Physical sunscreens, as known as mineral sunscreens, perform by creating a shield to deflect UV rays, blue lights and fine dust which can cause a range of concerns like pigmentation, skin discoloration, inflammation and a weakened skin surface.
While commonly known for their thick consistency and the white cast they leave behind, mineral sunscreens have evolved into formulations that work for all skin tones,
Typically, physical sunscreens can be found with zinc oxide and titanium oxide ingredients. The Food and Drug Administration (FDA) is still running tests on zinc oxide and titanium dioxide, but currently, they are under a GRASE status (deemed safe and effective).
SHOP Sun Cream here
Different from physical sunscreens which sit atop the skin, chemical sunscreens contain active ingredients which chemically absorb UV rays from your skin and exert them from your body as heat.
A few ingredients usually found in chemical sunscreens are avobenzone, oxybenzone, octisalate, octinoxate, octocrylene and homosalate.
While chemical sunscreens seem like the more convenient choice, smoothly absorbing into the skin and leaving no white cast or residue after application, chemical sunscreens have numerous other side effects.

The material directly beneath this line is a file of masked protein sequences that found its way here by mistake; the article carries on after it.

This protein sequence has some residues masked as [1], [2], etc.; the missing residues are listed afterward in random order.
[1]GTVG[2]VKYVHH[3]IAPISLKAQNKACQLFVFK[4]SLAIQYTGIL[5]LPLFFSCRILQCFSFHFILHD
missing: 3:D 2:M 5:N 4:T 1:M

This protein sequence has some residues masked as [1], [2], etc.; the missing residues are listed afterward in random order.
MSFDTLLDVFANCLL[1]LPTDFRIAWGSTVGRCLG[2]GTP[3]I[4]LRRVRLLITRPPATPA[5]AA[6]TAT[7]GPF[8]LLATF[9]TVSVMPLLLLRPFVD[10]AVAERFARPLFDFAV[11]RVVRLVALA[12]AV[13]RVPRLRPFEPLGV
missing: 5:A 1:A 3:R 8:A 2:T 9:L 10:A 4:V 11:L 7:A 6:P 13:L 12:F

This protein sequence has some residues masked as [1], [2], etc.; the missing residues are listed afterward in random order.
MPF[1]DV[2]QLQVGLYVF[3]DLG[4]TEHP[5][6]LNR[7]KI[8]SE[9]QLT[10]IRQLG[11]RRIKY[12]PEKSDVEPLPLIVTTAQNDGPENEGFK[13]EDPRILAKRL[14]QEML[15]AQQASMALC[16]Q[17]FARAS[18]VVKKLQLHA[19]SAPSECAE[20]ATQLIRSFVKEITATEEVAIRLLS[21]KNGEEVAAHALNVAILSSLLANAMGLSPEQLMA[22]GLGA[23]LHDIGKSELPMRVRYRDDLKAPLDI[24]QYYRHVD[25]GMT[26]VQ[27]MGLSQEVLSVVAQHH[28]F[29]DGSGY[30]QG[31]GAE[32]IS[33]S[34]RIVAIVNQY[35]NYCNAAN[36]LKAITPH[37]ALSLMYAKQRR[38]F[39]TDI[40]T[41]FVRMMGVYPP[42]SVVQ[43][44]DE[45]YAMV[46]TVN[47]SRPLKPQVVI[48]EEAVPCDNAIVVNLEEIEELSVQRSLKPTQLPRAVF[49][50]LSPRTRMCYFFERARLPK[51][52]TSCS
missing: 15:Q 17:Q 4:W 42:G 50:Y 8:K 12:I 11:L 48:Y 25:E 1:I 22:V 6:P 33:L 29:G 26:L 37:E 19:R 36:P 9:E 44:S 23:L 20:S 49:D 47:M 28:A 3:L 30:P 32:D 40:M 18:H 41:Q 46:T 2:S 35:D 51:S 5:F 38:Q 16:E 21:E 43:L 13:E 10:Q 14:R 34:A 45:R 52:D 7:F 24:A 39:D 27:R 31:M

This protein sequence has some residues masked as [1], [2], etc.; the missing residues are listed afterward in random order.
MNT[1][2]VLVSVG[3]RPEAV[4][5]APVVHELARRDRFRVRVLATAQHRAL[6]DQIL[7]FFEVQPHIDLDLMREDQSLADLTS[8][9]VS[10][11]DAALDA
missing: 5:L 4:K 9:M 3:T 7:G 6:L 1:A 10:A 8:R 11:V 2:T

FDA has proposed the recent regulations on current sunscreen. This includes a maximum SPF label of 60+ and a requirement of sunscreens to fulfill the broad spectrum requirements. They also have banned ingredients of aminobenzoic acid (PABA) and trolamine salicylate, as well as a collection of other ingredients (cinoxate, dioxybenzone, ensulizole, homosalate, meradimate, octinoxate, octisalate, octocrylene, oxybenzone, avobenzone, sulisobenzone and padimate O) which show inadequate results in testing.
A study done by the FDA also found that the ingredients in chemical sunscreens enter the bloodstream only after one application and can accumulate to unhealthy levels over time. These ingredients have shown to be still present up to or exceeding 3 weeks.